On March 10, 1980, after both children had reached age 21, Lucy Bjordahl brought the suit now before the court. She claims the car was delivered to her in a used condition and 5 years late; the insurance policies have lapsed; and alimony and child support totaling $17,175 remains unpaid. As a result, she also claims emotional distress and punitive damages.

The trial court dismissed the lawsuit by an order dated May 21, 1980, stating personal jurisdiction was lacking over the defendant, Jerome Bjordahl. The court concluded there was no continuing jurisdiction over the defendant from the original 1971 divorce judgment; nor were the minimum requirements met to secure jurisdiction under the Minnesota long-arm statute, Minn. Stat. § 543.19 (1980). Mrs. Bjordahl appeals, claiming continuing jurisdiction or, in the alternative, jurisdiction under the long-arm statute. Mr. Bjordahl argues neither standard is met and, even if satisfied, he claims such jurisdiction would offend contemporary constitutional standards of due process.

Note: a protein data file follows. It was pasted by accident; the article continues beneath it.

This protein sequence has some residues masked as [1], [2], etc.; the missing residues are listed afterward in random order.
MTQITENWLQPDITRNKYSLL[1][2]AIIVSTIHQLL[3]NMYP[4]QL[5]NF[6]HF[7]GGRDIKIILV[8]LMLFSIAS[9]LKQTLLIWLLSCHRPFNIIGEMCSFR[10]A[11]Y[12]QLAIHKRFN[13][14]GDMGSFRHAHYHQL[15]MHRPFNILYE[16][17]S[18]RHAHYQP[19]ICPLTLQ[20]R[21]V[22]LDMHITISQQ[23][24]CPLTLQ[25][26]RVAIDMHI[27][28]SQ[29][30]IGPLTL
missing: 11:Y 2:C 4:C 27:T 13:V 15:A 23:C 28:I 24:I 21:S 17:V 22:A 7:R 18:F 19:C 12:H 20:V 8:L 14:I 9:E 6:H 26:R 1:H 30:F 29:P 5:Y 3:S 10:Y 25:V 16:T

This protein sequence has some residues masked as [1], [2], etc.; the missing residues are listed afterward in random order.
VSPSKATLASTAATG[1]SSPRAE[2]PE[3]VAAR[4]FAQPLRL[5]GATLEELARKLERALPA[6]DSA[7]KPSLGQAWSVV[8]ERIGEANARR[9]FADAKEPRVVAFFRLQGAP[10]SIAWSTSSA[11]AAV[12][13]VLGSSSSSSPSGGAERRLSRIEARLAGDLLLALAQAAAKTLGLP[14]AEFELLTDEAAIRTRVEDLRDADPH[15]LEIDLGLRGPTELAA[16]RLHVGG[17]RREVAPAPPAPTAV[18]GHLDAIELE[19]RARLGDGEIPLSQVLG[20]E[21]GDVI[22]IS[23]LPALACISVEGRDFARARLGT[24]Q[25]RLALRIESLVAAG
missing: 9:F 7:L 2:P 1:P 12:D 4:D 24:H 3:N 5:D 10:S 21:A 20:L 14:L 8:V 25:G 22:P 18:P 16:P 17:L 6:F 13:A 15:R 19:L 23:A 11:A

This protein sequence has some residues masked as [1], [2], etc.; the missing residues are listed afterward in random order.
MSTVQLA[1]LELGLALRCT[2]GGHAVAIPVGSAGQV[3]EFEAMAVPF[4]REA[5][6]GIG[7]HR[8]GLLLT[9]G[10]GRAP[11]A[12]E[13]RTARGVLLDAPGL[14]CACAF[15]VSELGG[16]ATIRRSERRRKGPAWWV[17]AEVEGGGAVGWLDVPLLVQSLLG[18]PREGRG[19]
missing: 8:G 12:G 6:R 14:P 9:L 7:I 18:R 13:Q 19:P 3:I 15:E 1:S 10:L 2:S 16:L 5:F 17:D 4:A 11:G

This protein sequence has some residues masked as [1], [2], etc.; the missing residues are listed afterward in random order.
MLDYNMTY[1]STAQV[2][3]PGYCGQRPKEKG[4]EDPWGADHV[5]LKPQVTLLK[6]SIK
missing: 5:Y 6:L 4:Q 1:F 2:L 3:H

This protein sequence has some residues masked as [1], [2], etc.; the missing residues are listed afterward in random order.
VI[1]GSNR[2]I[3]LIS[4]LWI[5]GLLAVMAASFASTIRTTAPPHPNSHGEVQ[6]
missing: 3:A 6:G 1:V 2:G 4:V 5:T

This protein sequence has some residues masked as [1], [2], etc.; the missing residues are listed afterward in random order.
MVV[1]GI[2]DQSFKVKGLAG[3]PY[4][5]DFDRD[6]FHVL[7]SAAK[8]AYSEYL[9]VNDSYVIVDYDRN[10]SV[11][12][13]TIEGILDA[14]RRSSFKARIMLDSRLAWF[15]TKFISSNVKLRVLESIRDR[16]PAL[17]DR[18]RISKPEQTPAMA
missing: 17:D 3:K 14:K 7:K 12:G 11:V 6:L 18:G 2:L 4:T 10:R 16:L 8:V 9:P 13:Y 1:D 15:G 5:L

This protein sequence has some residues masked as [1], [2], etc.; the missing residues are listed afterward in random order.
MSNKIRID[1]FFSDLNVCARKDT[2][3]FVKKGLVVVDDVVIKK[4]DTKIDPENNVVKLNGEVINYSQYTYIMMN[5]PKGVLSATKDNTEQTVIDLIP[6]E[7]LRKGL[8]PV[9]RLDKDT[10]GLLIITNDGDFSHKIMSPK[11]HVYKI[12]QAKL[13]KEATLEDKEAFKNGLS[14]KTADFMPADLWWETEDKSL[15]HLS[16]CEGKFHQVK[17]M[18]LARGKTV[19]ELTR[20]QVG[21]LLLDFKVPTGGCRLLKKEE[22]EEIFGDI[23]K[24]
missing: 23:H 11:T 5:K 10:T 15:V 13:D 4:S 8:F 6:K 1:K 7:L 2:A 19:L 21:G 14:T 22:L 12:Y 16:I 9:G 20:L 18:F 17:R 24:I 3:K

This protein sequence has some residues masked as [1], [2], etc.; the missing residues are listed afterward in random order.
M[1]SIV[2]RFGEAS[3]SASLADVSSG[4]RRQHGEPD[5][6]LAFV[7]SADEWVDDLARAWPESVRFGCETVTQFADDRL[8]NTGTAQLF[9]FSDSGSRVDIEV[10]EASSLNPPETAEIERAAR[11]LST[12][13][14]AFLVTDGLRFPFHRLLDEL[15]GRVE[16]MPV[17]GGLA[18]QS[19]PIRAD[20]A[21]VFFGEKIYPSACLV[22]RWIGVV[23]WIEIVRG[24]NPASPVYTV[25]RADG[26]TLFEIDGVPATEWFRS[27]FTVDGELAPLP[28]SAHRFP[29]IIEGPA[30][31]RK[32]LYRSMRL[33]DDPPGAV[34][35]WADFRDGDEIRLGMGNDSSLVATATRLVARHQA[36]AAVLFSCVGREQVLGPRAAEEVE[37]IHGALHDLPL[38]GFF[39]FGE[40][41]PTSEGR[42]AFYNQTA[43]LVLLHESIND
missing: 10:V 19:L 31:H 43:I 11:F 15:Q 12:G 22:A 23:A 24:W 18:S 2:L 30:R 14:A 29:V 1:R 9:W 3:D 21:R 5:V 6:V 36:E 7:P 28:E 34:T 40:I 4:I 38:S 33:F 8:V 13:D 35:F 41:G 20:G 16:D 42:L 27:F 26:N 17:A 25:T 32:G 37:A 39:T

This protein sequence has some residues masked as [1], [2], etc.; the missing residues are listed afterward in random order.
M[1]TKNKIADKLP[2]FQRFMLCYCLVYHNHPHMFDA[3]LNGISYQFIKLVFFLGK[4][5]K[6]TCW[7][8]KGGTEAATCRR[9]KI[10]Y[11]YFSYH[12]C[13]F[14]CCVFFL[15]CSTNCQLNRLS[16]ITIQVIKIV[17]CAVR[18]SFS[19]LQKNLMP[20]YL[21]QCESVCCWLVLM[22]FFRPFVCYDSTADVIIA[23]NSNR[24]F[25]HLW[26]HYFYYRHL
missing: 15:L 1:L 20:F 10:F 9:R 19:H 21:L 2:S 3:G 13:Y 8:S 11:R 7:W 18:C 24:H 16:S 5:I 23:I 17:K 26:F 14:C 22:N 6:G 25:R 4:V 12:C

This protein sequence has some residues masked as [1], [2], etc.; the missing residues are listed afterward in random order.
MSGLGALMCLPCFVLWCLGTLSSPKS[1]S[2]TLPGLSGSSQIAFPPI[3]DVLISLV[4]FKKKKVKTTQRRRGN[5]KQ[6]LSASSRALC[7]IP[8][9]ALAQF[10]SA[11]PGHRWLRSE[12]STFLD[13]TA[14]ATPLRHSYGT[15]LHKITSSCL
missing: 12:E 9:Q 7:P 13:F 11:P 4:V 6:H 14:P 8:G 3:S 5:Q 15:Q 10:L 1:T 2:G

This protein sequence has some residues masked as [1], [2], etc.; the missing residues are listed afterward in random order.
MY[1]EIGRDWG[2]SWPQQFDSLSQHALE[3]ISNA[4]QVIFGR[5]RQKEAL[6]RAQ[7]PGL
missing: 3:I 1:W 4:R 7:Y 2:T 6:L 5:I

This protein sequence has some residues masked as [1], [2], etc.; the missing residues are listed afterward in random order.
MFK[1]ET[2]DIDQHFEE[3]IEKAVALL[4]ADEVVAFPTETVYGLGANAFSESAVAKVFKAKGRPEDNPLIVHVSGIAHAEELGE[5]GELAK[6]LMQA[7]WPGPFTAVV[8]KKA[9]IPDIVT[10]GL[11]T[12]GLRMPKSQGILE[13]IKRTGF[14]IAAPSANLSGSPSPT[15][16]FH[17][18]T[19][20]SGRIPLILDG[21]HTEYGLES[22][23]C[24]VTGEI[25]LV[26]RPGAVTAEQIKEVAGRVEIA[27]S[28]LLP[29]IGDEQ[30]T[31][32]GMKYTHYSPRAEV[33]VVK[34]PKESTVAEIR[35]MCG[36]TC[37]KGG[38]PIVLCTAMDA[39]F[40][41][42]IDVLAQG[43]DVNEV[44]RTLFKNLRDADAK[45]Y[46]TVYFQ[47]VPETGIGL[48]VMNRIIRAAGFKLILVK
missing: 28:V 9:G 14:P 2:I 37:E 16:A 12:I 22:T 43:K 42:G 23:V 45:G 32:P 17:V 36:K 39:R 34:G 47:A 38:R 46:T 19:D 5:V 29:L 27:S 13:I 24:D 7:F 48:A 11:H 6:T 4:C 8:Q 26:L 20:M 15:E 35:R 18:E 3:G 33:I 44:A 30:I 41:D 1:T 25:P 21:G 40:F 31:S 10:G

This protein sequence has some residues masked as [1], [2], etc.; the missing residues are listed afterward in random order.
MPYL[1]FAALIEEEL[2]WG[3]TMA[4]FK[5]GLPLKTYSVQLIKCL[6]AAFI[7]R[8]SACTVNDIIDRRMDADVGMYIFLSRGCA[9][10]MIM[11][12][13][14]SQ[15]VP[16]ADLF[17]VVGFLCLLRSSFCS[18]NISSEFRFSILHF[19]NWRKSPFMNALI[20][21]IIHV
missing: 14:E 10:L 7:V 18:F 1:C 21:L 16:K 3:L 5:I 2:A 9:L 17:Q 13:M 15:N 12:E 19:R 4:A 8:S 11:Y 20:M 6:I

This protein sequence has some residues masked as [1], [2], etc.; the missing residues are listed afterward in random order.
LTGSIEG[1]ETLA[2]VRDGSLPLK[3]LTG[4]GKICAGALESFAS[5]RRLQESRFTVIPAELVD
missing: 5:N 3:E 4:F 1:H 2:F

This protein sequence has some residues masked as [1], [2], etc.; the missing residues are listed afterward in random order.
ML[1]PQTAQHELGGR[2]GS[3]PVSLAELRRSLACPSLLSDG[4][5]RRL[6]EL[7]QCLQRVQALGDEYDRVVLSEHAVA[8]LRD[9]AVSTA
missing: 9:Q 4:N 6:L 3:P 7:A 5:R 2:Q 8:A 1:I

1. First, we find continuing jurisdiction in this case and, therefore, reverse the trial court's ruling. Respondent argues that enforcement of a divorce judgment is a new and independent action, requiring independent jurisdictional contacts. He cites a North Dakota case for this proposition, Zent v. Zent, 281 N.W.2d 41 (N.D.1979). But we held to the contrary in Atwood v. Atwood, 253 Minn. 185, 91 N.W.2d 728 (1958), and see no reason to overrule that decision now. In Atwood, we said:

[A]n application for modification or enforcement of provisions of a divorce decree respecting divorce and custody of minor children is a supplementary proceeding, incidental to the original suit; it is not an independent proceeding or the commencement of a new action. The jurisdiction to order such modifications is a continuing one.